Moreover, note that few users were associated with Likes explicitly revealing their attributes. For example, less than 5% of users labeled as gay were connected with explicitly gay groups, such as No H8 Campaign, “Being Gay,” “Gay Marriage,” “I love Being Gay,” “We Didn’t Choose To Be Gay We Were Chosen.” Consequently, predictions rely on less informative but more popular Likes, such as “Britney Spears” or “Desperate Housewives” (both moderately indicative of being gay).

Conclusions


Similarity between Facebook Likes and other widespread kinds of digital records, such as browsing histories, search queries, or purchase histories suggests that the potential to reveal users’ attributes is unlikely to be limited to Likes. Moreover, the wide variety of attributes predicted in this study indicates that, given appropriate training data, it may be possible to reveal other attributes as well.

Predicting users’ individual attributes and preferences can be used to improve numerous products and services. For instance, digital systems and devices (such as online stores or cars) could be designed to adjust their behavior to best fit each user’s inferred profile. Also, the relevance of marketing and product recommendations could be improved by adding psychological dimensions to current user models. For example, online insurance advertisements might emphasize security when facing emotionally unstable (neurotic) users but stress potential threats when dealing with emotionally stable ones. 



Moreover, digital records of behavior may provide a convenient and reliable way to measure psychological traits. Automated assessment based on large samples of behavior may not only be more accurate and less prone to cheating and misrepresentation but may also permit assessment across time to detect trends. Moreover, inference based on observations of digitally recorded behavior may open new doors for research in human psychology.


On the other hand, the predictability of individual attributes from digital records of behavior may have considerable negative implications, because it can easily be applied to large numbers of people without obtaining their individual consent and without them noticing. Commercial companies, governmental institutions, or even one’s Facebook friends could use software to infer attributes such as intelligence, sexual orientation, or political views that an individual may not have intended to share. One can imagine situations in which such predictions, even if incorrect, could pose a threat to an individual’s well-being, freedom, or even life. Importantly, given the ever-increasing amount of digital traces people leave behind, it becomes difficult for individuals to control which of their attributes are being revealed.


There is a risk that the growing awareness of digital exposure may negatively affect people’s experience of digital technologies, decrease their trust in online services, or even completely deter them from using digital technology. It is our hope, however, that the trust and goodwill among parties interacting in the digital environment can be maintained by providing users with transparency and control over their information, leading to an individually controlled balance between the promises and perils of the Digital Age.






Monday, July 01, 2013

Cross-Cultural Consumer Behavior


What are the key cultural constructs or dimension?

The constructs of individualism and collectivism represent the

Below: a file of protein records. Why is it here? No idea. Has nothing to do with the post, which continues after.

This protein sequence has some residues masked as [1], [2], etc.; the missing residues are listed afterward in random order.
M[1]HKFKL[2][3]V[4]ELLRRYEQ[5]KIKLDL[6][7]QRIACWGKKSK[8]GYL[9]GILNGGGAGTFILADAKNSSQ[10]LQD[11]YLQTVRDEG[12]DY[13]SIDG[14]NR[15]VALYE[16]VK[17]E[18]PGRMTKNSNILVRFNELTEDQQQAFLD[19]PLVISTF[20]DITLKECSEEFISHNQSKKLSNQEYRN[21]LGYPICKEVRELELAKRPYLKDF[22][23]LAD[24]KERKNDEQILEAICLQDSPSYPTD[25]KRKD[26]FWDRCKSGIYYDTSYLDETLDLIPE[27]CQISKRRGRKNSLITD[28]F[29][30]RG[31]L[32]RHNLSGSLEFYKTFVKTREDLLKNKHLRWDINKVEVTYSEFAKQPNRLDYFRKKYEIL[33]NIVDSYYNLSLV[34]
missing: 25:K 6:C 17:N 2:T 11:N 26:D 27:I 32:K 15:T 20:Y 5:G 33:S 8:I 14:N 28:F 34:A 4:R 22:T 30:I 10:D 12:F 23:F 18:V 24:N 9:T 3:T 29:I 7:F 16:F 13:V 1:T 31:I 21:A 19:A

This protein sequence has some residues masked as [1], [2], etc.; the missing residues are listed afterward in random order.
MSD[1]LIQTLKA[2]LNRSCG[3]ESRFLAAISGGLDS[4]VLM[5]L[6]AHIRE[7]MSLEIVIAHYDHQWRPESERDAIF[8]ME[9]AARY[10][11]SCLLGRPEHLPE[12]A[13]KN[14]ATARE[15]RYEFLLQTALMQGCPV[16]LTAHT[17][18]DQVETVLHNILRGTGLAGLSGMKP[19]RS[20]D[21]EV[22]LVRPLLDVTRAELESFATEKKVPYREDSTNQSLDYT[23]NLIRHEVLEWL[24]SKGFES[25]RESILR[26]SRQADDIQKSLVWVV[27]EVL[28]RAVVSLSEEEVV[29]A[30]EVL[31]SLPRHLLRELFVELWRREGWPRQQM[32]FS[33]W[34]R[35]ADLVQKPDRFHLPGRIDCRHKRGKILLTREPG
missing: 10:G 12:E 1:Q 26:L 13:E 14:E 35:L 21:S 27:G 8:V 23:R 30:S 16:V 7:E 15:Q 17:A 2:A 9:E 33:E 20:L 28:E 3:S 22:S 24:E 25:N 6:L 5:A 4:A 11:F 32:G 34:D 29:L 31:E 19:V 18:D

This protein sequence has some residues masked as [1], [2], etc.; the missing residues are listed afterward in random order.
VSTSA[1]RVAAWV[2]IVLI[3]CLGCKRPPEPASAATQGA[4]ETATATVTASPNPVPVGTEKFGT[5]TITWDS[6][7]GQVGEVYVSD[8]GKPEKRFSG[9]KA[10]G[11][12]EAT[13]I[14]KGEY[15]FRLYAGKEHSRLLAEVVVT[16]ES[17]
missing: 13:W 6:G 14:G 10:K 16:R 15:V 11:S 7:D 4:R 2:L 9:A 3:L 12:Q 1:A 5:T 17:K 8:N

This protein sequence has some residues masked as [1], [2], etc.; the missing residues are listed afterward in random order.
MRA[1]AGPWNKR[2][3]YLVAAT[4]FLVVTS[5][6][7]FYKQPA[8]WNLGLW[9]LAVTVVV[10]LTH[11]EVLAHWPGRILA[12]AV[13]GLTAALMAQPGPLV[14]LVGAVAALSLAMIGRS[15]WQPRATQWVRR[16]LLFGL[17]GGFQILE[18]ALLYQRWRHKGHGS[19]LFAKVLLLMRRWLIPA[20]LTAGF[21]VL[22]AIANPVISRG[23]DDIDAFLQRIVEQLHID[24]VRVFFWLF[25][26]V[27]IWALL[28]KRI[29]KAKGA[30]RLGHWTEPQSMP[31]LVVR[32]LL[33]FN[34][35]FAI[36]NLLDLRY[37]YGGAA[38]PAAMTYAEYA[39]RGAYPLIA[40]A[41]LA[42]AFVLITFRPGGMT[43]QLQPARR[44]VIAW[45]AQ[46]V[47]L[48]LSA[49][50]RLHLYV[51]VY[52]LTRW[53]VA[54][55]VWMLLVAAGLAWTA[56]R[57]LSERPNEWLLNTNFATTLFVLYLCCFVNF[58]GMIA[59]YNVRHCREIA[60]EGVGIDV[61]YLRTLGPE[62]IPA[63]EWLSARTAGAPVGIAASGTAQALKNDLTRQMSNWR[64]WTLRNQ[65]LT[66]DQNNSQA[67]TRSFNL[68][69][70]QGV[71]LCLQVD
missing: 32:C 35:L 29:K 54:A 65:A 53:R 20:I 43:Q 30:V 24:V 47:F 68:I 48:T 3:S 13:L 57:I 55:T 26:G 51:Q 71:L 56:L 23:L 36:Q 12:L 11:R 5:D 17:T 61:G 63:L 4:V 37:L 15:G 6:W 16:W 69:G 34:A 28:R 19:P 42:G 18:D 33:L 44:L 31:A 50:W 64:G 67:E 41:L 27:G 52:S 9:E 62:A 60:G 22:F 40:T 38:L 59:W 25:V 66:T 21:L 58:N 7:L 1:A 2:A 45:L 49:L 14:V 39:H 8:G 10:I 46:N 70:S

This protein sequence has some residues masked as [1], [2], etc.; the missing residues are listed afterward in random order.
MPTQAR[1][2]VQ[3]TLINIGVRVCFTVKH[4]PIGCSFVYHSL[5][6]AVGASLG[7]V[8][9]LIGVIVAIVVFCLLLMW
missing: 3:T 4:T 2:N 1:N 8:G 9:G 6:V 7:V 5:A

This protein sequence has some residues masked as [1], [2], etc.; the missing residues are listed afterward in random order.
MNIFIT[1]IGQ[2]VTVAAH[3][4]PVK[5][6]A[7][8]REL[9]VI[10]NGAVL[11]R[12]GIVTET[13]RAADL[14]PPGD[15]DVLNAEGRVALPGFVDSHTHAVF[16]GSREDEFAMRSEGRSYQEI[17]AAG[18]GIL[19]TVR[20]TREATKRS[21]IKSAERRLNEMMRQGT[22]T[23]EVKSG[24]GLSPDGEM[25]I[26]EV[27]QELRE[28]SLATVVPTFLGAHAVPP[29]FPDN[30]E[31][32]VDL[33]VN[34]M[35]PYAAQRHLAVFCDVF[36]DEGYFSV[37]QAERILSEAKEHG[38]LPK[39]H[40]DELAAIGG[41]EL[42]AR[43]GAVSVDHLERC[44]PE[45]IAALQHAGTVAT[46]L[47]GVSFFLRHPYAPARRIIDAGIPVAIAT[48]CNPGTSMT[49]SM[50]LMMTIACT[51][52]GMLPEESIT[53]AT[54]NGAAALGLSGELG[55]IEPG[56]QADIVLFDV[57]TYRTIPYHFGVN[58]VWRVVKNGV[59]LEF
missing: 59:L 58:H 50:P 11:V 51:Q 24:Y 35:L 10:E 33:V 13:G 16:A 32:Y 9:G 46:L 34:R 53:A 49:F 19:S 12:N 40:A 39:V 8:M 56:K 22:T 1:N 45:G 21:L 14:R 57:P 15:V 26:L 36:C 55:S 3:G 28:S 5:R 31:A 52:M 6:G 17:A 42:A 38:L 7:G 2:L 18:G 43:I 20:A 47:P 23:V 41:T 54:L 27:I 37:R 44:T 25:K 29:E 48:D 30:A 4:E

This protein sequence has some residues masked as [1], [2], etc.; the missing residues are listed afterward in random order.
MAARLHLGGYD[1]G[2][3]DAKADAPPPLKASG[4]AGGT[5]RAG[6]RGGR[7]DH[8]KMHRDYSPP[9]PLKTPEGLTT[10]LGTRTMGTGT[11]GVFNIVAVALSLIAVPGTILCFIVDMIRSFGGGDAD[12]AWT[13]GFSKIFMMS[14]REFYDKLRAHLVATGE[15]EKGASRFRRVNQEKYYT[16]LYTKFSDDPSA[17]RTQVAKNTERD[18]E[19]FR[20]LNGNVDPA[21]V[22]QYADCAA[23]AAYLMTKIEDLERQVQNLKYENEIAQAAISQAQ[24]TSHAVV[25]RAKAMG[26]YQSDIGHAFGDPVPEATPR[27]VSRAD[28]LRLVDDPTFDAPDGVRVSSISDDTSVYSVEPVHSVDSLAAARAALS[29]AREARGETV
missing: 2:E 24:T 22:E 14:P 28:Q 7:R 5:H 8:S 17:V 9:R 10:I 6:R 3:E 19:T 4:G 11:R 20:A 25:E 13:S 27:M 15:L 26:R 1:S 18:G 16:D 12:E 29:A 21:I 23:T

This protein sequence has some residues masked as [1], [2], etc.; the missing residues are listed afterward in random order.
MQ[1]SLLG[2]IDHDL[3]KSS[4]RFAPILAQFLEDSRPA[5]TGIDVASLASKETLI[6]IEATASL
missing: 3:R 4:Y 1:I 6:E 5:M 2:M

most broadly used dimensions of cultural variability for cross-cultural comparison. In individualistic (IND) cultures, people tend to prefer independent relationships to others and to subordinate the goals of their ingroups to their own personal goals. In collectivistic (COL) cultures, in contrast, individuals tend to prefer interdependent relationships to others and to subordinate their personal goals to those of their ingroups. The key distinction involves the extent to which one defines the self in relation to others. The focus is on whether the self is defined as autonomous and unique or seen as inextricably and fundamentally embedded within a larger social network. This distinction has also been referred to as egocentric versus sociocentric selves (Shweder & Bourne,1982), or independence vs interdependence.

In sum, the distinctions between IND and COL societies, and independent and interdependent self-construals, are crucial to the cross-cultural understanding of consumer behavior. Indeed, whereas the 1980s were labeled the decade of individualism/collectivism in cross-cultural psychology, similar distinctions represent the dominant structural approach in cross-cultural consumer research in 1990s and 2000s. The studies to be reviewed in this chapter offer a wealth of evidence that these cultural classifications have fundamental implications for consumption-related outcomes.


Expanding the Set of Cultural Dimensions

The nature and meaning of IND and COL (or of independent and interdependent self-construals) appear to vary across cultural, institutional, gender, and ethnic lines. Although the breadth of the INDCOL constructs lends integrative strengths, further refinement of these categories holds the potential to enhance prediction of consumer behavior.

The Horizontal/Vertical Distinction: Which additional cultural categories offer value in the prediction of cross-cultural consumer behavior? Within the INDCOL framework, Triandis and his colleagues have recently introduced a further distinction between societies that are horizontal (valuing equality) and those that are vertical (emphasizing hierarchy). The horizontal/vertical distinction emerges from the observation that American or British individualism differs from, say, Norwegian or Danish individualism in much the same way that Japanese or Korean collectivism differs from the collectivism of the Israeli kibbutz. Specifically, in vertical individualist societies (U.S.,Great Britain, France), people tend to be concerned with improving their individual status and distinguishing themselves from others via competition. In contrast, in horizontal individualist societies (HI; e.g., Sweden, Norway, Australia), where people prefer to view themselves as equal to others in status, the focus is on expressing one’s uniqueness, capability, and self-reliance. In vertical collectivist societies (Japan, Korea, India), people focus on fulfilling obligations to others, and on enhancing the status of their ingroups in competition with outgroups, even when that entails sacrificing their own personal goals. In horizontal collectivist societies (like exemplified historically by the Israeli kibbutz), the focus is on sociability, benevolence, and interdependence with others in an egalitarian context.